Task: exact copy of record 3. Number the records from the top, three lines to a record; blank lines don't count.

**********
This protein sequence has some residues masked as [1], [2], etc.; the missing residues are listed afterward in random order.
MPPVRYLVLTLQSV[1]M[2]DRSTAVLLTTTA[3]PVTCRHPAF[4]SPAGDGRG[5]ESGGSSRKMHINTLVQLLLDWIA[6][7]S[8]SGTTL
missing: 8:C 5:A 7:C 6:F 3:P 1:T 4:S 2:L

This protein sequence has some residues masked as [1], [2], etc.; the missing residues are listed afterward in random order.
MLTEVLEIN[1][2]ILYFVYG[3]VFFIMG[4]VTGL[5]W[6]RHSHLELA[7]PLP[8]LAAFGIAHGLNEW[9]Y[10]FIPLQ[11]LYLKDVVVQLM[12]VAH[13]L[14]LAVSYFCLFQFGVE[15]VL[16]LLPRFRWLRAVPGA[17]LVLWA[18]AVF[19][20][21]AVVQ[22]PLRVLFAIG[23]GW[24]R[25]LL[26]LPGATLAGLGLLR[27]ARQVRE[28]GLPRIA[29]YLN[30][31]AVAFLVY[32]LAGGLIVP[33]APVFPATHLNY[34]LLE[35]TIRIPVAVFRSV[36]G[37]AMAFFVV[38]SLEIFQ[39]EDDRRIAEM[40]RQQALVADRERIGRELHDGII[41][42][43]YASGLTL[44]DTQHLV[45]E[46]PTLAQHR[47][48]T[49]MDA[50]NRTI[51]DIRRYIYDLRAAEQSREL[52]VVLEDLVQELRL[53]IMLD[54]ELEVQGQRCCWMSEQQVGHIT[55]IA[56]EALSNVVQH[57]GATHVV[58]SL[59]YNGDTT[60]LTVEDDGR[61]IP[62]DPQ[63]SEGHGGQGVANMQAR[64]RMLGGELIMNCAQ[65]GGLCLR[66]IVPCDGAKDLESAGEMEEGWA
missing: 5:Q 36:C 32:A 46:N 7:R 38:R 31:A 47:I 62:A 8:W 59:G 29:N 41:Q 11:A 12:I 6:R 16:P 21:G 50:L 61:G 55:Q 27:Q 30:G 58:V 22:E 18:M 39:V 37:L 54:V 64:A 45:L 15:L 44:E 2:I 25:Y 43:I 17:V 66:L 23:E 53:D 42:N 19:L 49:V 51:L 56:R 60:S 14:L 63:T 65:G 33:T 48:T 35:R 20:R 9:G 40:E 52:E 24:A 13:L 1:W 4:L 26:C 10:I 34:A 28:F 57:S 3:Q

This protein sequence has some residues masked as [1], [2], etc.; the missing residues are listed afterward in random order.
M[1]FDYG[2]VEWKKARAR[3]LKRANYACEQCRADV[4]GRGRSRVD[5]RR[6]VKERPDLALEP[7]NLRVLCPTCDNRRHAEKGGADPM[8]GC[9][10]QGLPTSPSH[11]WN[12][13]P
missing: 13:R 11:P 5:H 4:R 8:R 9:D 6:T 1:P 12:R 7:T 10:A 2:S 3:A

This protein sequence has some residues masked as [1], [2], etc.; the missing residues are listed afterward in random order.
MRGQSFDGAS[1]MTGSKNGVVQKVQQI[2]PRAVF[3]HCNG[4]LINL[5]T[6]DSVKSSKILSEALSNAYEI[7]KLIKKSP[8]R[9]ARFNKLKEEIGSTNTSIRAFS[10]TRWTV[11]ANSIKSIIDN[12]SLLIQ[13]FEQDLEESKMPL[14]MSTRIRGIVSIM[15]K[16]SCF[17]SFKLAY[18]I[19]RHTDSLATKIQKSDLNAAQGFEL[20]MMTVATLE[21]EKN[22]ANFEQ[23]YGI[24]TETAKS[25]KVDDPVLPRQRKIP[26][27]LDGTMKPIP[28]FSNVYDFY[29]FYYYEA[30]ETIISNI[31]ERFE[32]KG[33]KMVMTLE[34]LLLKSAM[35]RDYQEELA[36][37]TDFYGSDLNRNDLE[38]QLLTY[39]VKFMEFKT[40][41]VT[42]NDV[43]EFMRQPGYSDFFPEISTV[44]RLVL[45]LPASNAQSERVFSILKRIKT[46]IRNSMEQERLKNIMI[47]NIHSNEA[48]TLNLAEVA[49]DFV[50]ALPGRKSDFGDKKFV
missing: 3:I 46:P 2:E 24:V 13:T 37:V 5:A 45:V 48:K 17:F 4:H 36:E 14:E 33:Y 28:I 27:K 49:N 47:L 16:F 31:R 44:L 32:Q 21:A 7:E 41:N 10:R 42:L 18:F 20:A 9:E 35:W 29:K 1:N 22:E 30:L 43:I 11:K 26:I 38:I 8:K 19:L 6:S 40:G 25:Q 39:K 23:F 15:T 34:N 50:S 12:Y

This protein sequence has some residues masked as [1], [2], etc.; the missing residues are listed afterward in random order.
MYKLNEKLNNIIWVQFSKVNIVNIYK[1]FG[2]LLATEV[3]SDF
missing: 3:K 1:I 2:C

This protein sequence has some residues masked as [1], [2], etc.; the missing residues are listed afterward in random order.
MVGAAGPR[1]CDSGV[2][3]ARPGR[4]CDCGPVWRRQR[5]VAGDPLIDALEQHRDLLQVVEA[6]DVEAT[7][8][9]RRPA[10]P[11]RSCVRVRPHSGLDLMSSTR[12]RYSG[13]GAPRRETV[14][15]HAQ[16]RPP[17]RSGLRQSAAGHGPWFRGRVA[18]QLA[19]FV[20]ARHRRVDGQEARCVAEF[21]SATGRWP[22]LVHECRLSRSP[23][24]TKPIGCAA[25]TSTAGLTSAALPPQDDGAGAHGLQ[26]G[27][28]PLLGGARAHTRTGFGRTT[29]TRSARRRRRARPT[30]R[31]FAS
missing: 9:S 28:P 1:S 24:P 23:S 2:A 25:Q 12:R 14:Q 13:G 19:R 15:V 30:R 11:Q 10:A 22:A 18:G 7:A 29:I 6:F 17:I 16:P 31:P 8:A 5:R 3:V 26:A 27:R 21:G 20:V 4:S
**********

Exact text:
This protein sequence has some residues masked as [1], [2], etc.; the missing residues are listed afterward in random order.
M[1]FDYG[2]VEWKKARAR[3]LKRANYACEQCRADV[4]GRGRSRVD[5]RR[6]VKERPDLALEP[7]NLRVLCPTCDNRRHAEKGGADPM[8]GC[9][10]QGLPTSPSH[11]WN[12][13]P
missing: 13:R 11:P 5:H 4:R 8:R 9:D 6:T 1:P 12:R 7:T 10:A 2:S 3:A